US Supreme Court says draft opinion on overturning abortion rights is authentic

Pro-choice activists hold a clothes hanger at a rally in front of the US Supreme Court on on January 22, 2022 in Washington, DC.
Pro-choice activists hold a clothes hanger at a rally in front of the US Supreme Court on on January 22, 2022 in Washington, DC. Getty Images via AFP - ANNA MONEYMAKER

The head of the Supreme Court on Tuesday confirmed the authenticity of a leaked draft that has fuelled speculation the court is poised to strike down the right to abortion in the United States, in a staggering blow to women's rights.


The draft opinion, obtained by Politico, was written by Justice Samuel Alito and has been circulated inside the conservative-dominated court, the news outlet reported.

It calls the landmark 1973 Roe v Wade decision enshrining the right to abortion “egregiously wrong from the start.”

“We hold that Roe and Casey must be overruled,” Alito writes in the document, labeled as the “Opinion of the Court” and published on Politico’s website. “It is time to heed the Constitution and return the issue of abortion to the people’s elected representatives.”

Chief Justice John Roberts confirmed its authenticity on Tuesday, though adding that the draft opinion is not the court's final decision. He also ordered an investigation into the source of the leak.

"To the extent this betrayal of the confidences of the court was intended to undermine the integrity of our operations, it will not succeed. The work of the court will not be affected in any way," Roberts said.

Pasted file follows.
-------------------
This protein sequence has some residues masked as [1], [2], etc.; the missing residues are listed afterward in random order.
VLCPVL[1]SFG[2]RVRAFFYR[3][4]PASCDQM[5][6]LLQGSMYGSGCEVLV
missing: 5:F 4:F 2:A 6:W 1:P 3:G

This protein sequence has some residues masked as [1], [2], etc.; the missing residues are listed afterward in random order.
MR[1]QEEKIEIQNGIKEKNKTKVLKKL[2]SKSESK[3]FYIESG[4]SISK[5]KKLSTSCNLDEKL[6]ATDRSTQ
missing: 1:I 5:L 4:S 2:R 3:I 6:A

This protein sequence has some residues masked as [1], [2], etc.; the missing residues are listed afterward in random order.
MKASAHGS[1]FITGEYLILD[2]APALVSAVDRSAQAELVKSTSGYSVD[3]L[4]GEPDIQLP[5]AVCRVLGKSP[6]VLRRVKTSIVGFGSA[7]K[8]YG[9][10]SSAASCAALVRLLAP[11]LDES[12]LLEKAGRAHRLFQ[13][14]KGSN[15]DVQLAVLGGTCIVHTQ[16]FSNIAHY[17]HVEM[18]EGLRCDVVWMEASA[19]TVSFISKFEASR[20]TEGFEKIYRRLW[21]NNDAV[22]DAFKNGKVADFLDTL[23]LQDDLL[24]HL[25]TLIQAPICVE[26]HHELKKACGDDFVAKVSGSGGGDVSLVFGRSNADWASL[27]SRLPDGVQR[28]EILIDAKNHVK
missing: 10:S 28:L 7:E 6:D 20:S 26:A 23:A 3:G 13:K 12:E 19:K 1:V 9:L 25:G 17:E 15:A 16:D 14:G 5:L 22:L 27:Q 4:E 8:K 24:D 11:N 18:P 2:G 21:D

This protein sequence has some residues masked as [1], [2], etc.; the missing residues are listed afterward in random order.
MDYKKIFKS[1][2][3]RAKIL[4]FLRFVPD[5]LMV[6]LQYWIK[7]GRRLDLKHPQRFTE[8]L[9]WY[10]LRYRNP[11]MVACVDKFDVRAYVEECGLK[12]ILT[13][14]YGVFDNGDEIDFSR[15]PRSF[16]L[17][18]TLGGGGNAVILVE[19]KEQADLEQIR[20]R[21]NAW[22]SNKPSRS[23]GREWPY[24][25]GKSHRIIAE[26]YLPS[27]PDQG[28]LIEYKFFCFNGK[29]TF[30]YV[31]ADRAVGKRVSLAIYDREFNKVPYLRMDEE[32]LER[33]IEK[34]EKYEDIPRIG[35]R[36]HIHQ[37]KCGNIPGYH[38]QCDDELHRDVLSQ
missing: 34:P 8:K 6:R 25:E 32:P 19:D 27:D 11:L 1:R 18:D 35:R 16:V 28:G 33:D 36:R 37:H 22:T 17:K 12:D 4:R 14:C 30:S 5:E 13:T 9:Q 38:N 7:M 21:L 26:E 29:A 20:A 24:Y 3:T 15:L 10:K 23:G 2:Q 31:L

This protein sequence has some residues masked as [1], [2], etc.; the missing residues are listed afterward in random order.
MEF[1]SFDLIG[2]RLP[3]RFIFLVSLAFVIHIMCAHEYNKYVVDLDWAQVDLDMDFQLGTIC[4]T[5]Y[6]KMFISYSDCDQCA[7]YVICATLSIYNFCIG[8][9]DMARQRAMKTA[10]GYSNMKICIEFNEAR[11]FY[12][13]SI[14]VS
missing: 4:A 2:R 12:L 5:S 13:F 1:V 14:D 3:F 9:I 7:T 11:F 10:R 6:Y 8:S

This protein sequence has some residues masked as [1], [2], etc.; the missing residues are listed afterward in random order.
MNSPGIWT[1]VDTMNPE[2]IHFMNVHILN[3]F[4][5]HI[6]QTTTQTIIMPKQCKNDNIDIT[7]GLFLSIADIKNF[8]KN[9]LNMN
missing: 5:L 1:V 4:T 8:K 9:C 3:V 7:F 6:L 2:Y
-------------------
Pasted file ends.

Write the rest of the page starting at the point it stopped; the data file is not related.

Reproductive rights have been increasingly under threat in the United States in recent months as states have moved to tighten restrictions.

Right-wing politicians have launched an assault on abortion, with Democrats fighting back to protect access to the procedure.

Biden vows to protect 'fundamental' right

President Joe Biden has made clear his administration is ready to protect abortion rights once a final Supreme Court ruling is issued.

On Tuesday he called women's right to choose "fundamental" and urged voters to elect candidates who support that right in order to pave the way for Congress to pass legislation protecting access to the procedure nationwide.

In December, hearing oral arguments about a Mississippi law that would ban most abortions after 15 weeks, the Supreme Court’s conservative majority appeared inclined to not only uphold the law but to toss out Roe v. Wade.

The nine-member court, dominated by conservatives following the nomination of three justices by former president Donald Trump, is expected to issue a decision in the Mississippi case by June.

Politico stressed that the document it obtained is a  draft and opinions could change until then.

The Guttmacher Institute, a pro-choice research group, has said that 26 states are “certain or likely” to ban abortion if the Roe is overturned.

(FRANCE 24 with AFP)

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